When Anders Osborne was 19 years old, he sat next to an older man at a bar, waiting to perform. The man turned toward Osborne and asked, “You call yourself a music man or a musician?”
“I had never been asked that question before,” Osborne says. “After giving it some thought, I said, ‘I think I’m a music man.’”
He then looked back at the old man and asked, “What’s the difference?”
“He said, ‘A music man shows up when he’s needed—he plays at weddings, funerals, birthdays, random events when music is needed; a musician shows off,’” remembers Osborne. “I’ve kept that close to my heart. I always try to remember, ‘Be a music man.’”
There’s no arguing that Osborne is a “music man.” The infinite touring, the performing, the composing—it’s who he is. Osborne needs music to live the same way he needs oxygen to breathe.
Born in Uddevalla, Sweden, Osborne moved to the Crescent City as a teen, and it’s been home ever since. On a muggy New Orleans day, I catch him as he’s walking through City Park. More than a place where he’s lived for most of his life, the Big Easy has been most of Osborne’s musical education.
“There are very few places I’ve experienced where you can play music for the sake of playing music—in the moment, not thinking about [performing] as a big show,” he says. “I saw how spontaneous music could be, growing up [in New Orleans]; the brass bands, the traditional jazz, the funk of the Neville Brothers and Dr. John. [Music] is so deeply ingrained in the culture that it never felt like we were going to shows—it was just part of life.”
Osborne recalls living in a small studio apartment on Chartres Street, close to a hub where musicians gathered and innovated.
“A bunch of musicians would go to Jackson Square and just play, jam out,” he says. “The Dirty Dozen Brass Band were the founders of this whole brass band wave that started in the ’70s. That music hit me hard. That’s when I first heard something created in the moment. Kermit [Ruffins] and [Trombone] Shorty became part of [the scene]—and eventually, Rebirth [Brass Band].”
Osborne lived in California for about 10 months, just outside of Solvang—he brings it up because it marks another moment that expanded his musical vernacular. One night, he borrowed a friend’s 1970 puke green Cadillac de Ville. The Grateful Dead’s “Black Muddy River” came on the radio as Osborne ascended a winding, backwoods road.
“I was like, ‘What the hell is this?’ he says. “I have always had an affinity for heartfelt ballads—especially ballads that are so explosive and vulnerable. The sensitive nature of Jerry is just so delicate, so beautiful.”
Whether it’s one-of-a-kind jam sessions at Jackson Square or feeling the magic of the Grateful Dead for the first time alone in Central California, Osborne soaks up every musical note he hears. It wasn’t until he kicked a prolific drug habit 13 years ago that he began to see success with his Alligator debut, American Patchwork. His 2010 follow-up, Black Eye Galaxy, which Osborne co-produced with Stanton Moore and Warren Riker, earned more acclaim. Led by the autobiographical slide guitar heater “Black Tar,” the record is raw, candid, soulful and has no boundaries. Osborne displays more musical versatility with 2019’s Buddha and the Blues, an acoustic folk collection far removed from his earlier raucous gems. But he doesn’t leave out his trademark, scorching honesty. Listen to the beautifully finger-picked “Smoke & Mirrors” for a stiff middle finger aimed at Trump.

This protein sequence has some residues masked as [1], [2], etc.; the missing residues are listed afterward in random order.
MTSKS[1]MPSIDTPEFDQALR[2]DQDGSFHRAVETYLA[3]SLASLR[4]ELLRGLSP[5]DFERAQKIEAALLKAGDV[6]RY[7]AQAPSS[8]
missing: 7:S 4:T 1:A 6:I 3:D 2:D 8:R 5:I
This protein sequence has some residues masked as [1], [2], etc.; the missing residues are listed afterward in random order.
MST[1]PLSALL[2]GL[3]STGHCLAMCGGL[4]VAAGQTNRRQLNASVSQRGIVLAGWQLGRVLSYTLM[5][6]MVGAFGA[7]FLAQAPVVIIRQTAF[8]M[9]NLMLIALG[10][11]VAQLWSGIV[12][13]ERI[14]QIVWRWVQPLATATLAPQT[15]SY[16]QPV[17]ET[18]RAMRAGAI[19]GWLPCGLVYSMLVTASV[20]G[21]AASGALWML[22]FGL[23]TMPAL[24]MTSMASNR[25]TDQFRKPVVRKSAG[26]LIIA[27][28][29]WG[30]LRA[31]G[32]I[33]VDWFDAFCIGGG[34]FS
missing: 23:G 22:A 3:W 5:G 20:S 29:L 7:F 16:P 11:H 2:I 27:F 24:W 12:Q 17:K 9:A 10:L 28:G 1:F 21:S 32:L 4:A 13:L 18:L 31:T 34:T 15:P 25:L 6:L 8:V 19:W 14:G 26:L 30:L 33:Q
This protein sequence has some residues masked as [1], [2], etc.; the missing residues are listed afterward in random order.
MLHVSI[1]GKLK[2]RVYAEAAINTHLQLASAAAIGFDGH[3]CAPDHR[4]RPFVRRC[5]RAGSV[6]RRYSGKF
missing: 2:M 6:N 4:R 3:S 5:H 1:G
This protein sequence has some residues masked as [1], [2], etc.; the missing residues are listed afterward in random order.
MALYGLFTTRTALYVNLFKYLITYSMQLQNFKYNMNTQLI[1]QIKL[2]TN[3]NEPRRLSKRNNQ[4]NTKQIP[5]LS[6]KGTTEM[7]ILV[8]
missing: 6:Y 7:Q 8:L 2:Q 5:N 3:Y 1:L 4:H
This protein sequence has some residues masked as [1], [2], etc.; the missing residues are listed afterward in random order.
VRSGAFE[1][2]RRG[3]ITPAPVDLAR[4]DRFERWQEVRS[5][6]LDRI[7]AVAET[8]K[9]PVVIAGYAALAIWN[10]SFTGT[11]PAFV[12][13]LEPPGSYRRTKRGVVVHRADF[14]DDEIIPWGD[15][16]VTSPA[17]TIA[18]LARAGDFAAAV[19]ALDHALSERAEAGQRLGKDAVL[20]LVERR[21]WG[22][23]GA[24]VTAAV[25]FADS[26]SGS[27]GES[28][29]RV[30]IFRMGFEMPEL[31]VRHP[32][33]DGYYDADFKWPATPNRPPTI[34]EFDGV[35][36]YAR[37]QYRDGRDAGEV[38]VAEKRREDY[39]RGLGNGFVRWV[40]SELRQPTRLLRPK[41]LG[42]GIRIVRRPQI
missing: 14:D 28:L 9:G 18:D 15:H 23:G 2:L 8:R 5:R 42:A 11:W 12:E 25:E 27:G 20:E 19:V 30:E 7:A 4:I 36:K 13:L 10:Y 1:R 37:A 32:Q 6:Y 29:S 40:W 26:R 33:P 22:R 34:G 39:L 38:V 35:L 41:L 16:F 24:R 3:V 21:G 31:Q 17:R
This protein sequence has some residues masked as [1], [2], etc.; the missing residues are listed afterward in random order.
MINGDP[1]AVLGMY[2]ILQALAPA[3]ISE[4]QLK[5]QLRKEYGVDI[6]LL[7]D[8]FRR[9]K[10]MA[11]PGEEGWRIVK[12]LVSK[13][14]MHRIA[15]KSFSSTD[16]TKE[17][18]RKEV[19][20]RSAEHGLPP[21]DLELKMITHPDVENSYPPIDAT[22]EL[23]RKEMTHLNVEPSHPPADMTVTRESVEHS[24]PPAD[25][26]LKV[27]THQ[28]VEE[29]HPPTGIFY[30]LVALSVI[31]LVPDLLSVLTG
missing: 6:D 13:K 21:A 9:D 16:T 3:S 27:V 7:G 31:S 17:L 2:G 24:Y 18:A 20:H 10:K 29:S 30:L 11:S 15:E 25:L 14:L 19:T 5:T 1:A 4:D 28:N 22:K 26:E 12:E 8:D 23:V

In between records, EPs and compilations, many of which garnered awards, Osborne’s musical journey has been a perpetual cyclone of touring, festivals and collaborations with the likes of Toots and the Maytals, Warren Haynes and various members of the Grateful Dead, which he holds close to his heart.
“I got to hear how [the Dead] composed their odd meters and strange arrangements,” he says. They mix styles and personalities in a very personal way. They’re not trying to be something. They just become something as they repeat it. And that’s very New Orleans.”
Along with his alliances with members of the Dead, Osborne teamed up with the North Mississippi Allstars (who performed at Armitage last year) on a project dubbed North Mississippi Osborne; he also collaborates frequently with Jackie Greene. Somehow, he finds time to produce for Tab Benoit, Johnny Sansone and, most recently, jam band favorite Railroad Earth’s new record.
So, how the hell does he have time for everything? (He’s also a fine artist whose paintings sell for thousands). Osborne says refraining from alcohol and drugs is essential, but it takes more; it’s about understanding that “spirituality is a fundamental truth.”
“There are no interpretations that can be made,” he explains. “It’s just a matter of fact. As human beings, we interpret it differently as we travel through life. It extends to everything I do. Some days it’s a huge struggle, and some days, it’s pretty easy.”
Anders Osborne plays Friday, Aug. 5 at 7:30pm (doors 6:30pm). $106 ($10 for valet parking). Armitage Winery, 705 Canham Road, Scotts Valley. tiny-winery-concerts.constantcontactsites.com.